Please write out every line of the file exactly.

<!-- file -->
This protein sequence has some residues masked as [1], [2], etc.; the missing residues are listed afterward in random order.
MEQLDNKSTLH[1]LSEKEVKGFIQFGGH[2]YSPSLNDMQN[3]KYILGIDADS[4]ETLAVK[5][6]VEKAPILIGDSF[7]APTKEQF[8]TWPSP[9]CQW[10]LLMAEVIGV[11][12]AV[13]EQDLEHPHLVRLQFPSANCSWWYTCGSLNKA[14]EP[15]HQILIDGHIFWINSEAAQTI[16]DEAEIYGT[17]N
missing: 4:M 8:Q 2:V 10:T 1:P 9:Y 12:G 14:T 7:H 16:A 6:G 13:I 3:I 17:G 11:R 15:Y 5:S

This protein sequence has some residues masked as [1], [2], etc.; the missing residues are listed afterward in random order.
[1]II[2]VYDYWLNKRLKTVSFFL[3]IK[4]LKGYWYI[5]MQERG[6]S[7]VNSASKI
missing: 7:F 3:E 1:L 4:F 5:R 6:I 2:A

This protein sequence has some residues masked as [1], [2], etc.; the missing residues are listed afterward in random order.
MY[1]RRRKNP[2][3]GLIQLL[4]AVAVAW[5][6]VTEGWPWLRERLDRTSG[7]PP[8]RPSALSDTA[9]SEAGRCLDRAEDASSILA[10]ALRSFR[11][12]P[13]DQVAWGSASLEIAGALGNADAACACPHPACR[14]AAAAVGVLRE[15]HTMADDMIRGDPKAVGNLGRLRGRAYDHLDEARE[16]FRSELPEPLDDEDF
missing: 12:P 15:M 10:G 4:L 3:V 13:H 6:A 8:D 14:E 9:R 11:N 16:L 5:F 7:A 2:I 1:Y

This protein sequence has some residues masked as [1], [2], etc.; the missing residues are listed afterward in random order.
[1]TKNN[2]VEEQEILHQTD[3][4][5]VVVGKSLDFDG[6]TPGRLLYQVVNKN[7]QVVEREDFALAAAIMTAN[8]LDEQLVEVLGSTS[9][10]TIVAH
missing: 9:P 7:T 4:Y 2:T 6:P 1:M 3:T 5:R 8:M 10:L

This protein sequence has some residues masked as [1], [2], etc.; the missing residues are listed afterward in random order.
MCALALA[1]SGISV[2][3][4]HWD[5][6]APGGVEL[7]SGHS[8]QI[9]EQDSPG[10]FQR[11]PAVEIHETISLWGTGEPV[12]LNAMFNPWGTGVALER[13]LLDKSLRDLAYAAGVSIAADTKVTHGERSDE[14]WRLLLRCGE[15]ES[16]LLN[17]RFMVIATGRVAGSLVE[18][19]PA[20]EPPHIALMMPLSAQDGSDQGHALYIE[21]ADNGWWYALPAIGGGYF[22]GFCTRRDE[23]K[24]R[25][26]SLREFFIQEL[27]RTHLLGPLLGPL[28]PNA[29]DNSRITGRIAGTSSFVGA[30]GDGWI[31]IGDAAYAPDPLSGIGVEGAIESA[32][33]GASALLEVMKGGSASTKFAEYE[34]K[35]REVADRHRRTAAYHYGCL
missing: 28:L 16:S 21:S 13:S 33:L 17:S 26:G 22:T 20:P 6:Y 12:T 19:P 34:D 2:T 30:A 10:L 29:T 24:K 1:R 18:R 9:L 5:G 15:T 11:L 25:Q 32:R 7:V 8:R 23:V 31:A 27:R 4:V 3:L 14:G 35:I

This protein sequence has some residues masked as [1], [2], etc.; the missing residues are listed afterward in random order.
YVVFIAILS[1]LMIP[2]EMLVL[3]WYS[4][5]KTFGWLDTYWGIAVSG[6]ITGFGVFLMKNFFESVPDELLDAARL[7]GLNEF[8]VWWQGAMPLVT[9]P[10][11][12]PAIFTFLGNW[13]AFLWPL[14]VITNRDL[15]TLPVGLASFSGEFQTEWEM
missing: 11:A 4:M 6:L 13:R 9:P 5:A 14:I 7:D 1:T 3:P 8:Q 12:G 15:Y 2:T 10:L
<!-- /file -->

This protein sequence has some residues masked as [1], [2], etc.; the missing residues are listed afterward in random order.
MEQLDNKSTLH[1]LSEKEVKGFIQFGGH[2]YSPSLNDMQN[3]KYILGIDADS[4]ETLAVK[5][6]VEKAPILIGDSF[7]APTKEQF[8]TWPSP[9]CQW[10]LLMAEVIGV[11][12]AV[13]EQDLEHPHLVRLQFPSANCSWWYTCGSLNKA[14]EP[15]HQILIDGHIFWINSEAAQTI[16]DEAEIYGT[17]N
missing: 4:M 8:Q 2:V 10:T 1:P 9:Y 12:G 14:T 7:H 16:A 6:G 13:I 3:I 17:G 11:R 15:Y 5:S

This protein sequence has some residues masked as [1], [2], etc.; the missing residues are listed afterward in random order.
[1]II[2]VYDYWLNKRLKTVSFFL[3]IK[4]LKGYWYI[5]MQERG[6]S[7]VNSASKI
missing: 7:F 3:E 1:L 4:F 5:R 6:I 2:A

This protein sequence has some residues masked as [1], [2], etc.; the missing residues are listed afterward in random order.
MY[1]RRRKNP[2][3]GLIQLL[4]AVAVAW[5][6]VTEGWPWLRERLDRTSG[7]PP[8]RPSALSDTA[9]SEAGRCLDRAEDASSILA[10]ALRSFR[11][12]P[13]DQVAWGSASLEIAGALGNADAACACPHPACR[14]AAAAVGVLRE[15]HTMADDMIRGDPKAVGNLGRLRGRAYDHLDEARE[16]FRSELPEPLDDEDF
missing: 12:P 15:M 10:G 4:L 3:V 13:H 6:A 8:D 14:E 9:R 11:N 16:L 5:F 7:A 2:I 1:Y

This protein sequence has some residues masked as [1], [2], etc.; the missing residues are listed afterward in random order.
[1]TKNN[2]VEEQEILHQTD[3][4][5]VVVGKSLDFDG[6]TPGRLLYQVVNKN[7]QVVEREDFALAAAIMTAN[8]LDEQLVEVLGSTS[9][10]TIVAH
missing: 9:P 7:T 4:Y 2:T 6:P 1:M 3:T 5:R 8:M 10:L

This protein sequence has some residues masked as [1], [2], etc.; the missing residues are listed afterward in random order.
MCALALA[1]SGISV[2][3][4]HWD[5][6]APGGVEL[7]SGHS[8]QI[9]EQDSPG[10]FQR[11]PAVEIHETISLWGTGEPV[12]LNAMFNPWGTGVALER[13]LLDKSLRDLAYAAGVSIAADTKVTHGERSDE[14]WRLLLRCGE[15]ES[16]LLN[17]RFMVIATGRVAGSLVE[18][19]PA[20]EPPHIALMMPLSAQDGSDQGHALYIE[21]ADNGWWYALPAIGGGYF[22]GFCTRRDE[23]K[24]R[25][26]SLREFFIQEL[27]RTHLLGPLLGPL[28]PNA[29]DNSRITGRIAGTSSFVGA[30]GDGWI[31]IGDAAYAPDPLSGIGVEGAIESA[32][33]GASALLEVMKGGSASTKFAEYE[34]K[35]REVADRHRRTAAYHYGCL
missing: 28:L 16:S 21:S 13:S 33:L 17:S 26:G 22:T 20:P 6:Y 12:T 19:P 34:D 2:T 30:A 10:L 29:T 24:K 1:R 18:R 9:L 5:G 15:T 11:L 25:Q 32:R 7:V 8:R 23:V 31:A 27:R 4:V 3:L 14:G 35:I

This protein sequence has some residues masked as [1], [2], etc.; the missing residues are listed afterward in random order.
YVVFIAILS[1]LMIP[2]EMLVL[3]WYS[4][5]KTFGWLDTYWGIAVSG[6]ITGFGVFLMKNFFESVPDELLDAARL[7]GLNEF[8]VWWQGAMPLVT[9]P[10][11][12]PAIFTFLGNW[13]AFLWPL[14]VITNRDL[15]TLPVGLASFSGEFQTEWEM
missing: 11:A 4:M 6:L 13:R 9:P 5:A 14:I 7:D 1:T 3:P 8:Q 12:G 15:Y 2:T 10:L